Working with Dictionary in Python

In Python, dictionaries are `associative arrays` which store values in the form of ‘key’ and ‘value’ pair. Dictionaries are completely different from `list` and `tuples` as they are automatically indexed and only values are provided by the user.

But in the dictionary, we can provide both `key` and `value`. which means we can alter, modify and delete dictionary and its key, values.

Example : To creating empty dictonary use `{}` or we can use dictonary constructor ‘dict()’.

d = {}
di = dict()

print(d)
print(di)

#PYTHON OUTPUT
{}
{}

Example: To add values in dictionary

d = {
    'user_id' : 1,
    'username' : 'Jake',
    'age' : 25,
    'salary' : 95000.75,
}

di = dict(
    user_id=2,
    username='Sushant',
    age=29,
    salary=105000.50
)

print('Dictonary using curly brackets')
print(d)

print('\n') #next line

print('Dictonary using dict constructor')
print(di)

#PYTHON OUTPUT
Dictonary using curly brackets
{'user_id': 1, 'username': 'Jake', 'age': 25, 'salary': 95000.75}


Dictonary using dict constructor
{'user_id': 2, 'username': 'Sushant', 'age': 29, 'salary': 105000.5}

Example: Values from dictionary can be accessed using keys or by `get()` method

d = {
'user_id' : 1,
'username' : 'Jake',
'age' : 25,
'salary' : 95000.75,
}
print(d['username'])
print(d.get('username'))

#PYTHON OUTPUT
Jake
Jake

Example: Updating values in dictionary.

d = {
'user_id' : 1,
'username' : 'Jake',
'age' : 25,
'salary' : 95000.75,
}

d['username']='Rohit'

print(d['username'])

#PYTHON OUTPUT
Rohit

Appending new item in dictionary can be achieved by simply giving the name of key and value and it will be added in the bottom of dictionary.

Syntax:

dict['key'] = 'value'

Example

d = {
'user_id' : 1,
'username' : 'Jake',
'age' : 25,
'salary' : 95000.75,
}

d['date_of_birth'] = '1990-03-22'

print(d)

#PYTHON OUTPUT
{'user_id': 1, 'username': 'Jake', 'age': 25, 'salary': 95000.75, 'date_of_birth': '1990-03-22'}

There are various method to remove a item from dictionary

  • Use `del` keyword by calling dictionary with a key name to delete. This will delete the item completely.
  • Use `pop()` method by specifying key name inside parentheses.

Syntax

dict.pop('key_name')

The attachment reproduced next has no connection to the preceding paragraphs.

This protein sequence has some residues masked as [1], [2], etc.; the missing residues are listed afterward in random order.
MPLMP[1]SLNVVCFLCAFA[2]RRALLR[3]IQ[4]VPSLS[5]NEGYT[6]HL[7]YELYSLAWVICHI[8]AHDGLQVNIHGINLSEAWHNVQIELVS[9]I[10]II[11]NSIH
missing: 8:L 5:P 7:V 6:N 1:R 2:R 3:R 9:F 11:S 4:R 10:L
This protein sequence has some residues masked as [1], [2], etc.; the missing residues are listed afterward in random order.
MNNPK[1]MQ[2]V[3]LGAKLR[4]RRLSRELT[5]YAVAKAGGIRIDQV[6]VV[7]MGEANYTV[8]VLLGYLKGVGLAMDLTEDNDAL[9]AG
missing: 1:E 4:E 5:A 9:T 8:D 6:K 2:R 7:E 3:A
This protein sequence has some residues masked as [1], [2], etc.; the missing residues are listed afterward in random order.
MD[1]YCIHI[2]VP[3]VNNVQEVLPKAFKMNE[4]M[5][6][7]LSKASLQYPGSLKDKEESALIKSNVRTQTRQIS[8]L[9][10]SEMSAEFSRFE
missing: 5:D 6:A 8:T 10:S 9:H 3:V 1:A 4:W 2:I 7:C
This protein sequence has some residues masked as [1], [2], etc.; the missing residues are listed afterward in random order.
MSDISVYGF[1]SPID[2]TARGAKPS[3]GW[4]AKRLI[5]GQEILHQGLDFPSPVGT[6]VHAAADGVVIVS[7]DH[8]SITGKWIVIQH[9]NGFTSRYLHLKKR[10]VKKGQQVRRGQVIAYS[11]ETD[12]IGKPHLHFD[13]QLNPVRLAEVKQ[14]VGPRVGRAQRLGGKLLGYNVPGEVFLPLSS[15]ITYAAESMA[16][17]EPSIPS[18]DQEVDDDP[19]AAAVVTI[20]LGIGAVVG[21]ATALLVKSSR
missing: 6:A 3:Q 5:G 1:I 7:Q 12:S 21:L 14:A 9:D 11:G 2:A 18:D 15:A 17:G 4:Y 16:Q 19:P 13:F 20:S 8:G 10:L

• Use `popitem()` this will remove the last key and value from Dictionary.

Syntax

dict.popitem()

Example

d = {
'user_id' : 1,
'username' : 'Jake',
'age' : 25,
'salary' : 95000.75,
}

del d['username'] #key 'username' will be removed from dictonary

print(d)

#PYTHON OUTPUT
{'user_id': 1, 'age': 25, 'salary': 95000.75}

Example : remove use `pop()` method.

d = {
'user_id' : 1,
'username' : 'Jake',
'age' : 25,
'salary' : 95000.75,
}

d.pop('username')
print(d)

#PYTHON OUTPUT
{'user_id': 1, 'age': 25, 'salary': 95000.75}

Example : remove using ‘popitem()’ method.

d = {
'user_id' : 1,
'username' : 'Jake',
'age' : 25,
'salary' : 95000.75,
}

d.popitem() #this method will remove the last item from dictonary in this case it is 'salary'
print(d)

#PYTHON OUTPUT
{'user_id': 1, 'username': 'Jake', 'age': 25}

To empty dictonary use `clear()` method.

Syntax

dict.clear()

Example

d = {
'user_id' : 1,
'username' : 'Jake',
'age' : 25,
'salary' : 95000.75,
}

d.clear()
print(d)

#PYTHON OUTPUT
{} #we get the empty dictonary

To delete dictionary completely use `del` keyword before dictionary variable.

d = {
'user_id' : 1,
'username' : 'Jake',
'age' : 25,
'salary' : 95000.75,
}

del d
print(d)

#PYTHON ERROR OUTPUT
NameError: name 'd' is not defined #because we have deleted the dictonary

Check if a key exists in dictionary

d = {
'user_id' : 1,
'username' : 'Jake',
'age' : 25,
'salary' : 95000.75,
}

if 'username' in d:
    print('Exits')
else:
    print('Does not exits')

#PYTHON OUTPUT
Exits

To check if a given value exists in dictionary use `values()` method.

Example

d = {
'user_id' : 1,
'username' : 'Jake',
'age' : 25,
'salary' : 95000.75,
}

if 'Jake' in d.values():
    print('Exits')
else:
    print('Does not exits')

#PYTHON OUTPUT
Exits

Example: To count the number of items present in dictionary use `len()` method.

d = {
'user_id' : 1,
'username' : 'Jake',
'age' : 25,
'salary' : 95000.75,
}

print(len(d))

#PYTHON OUTPUT
4

Top Python Posts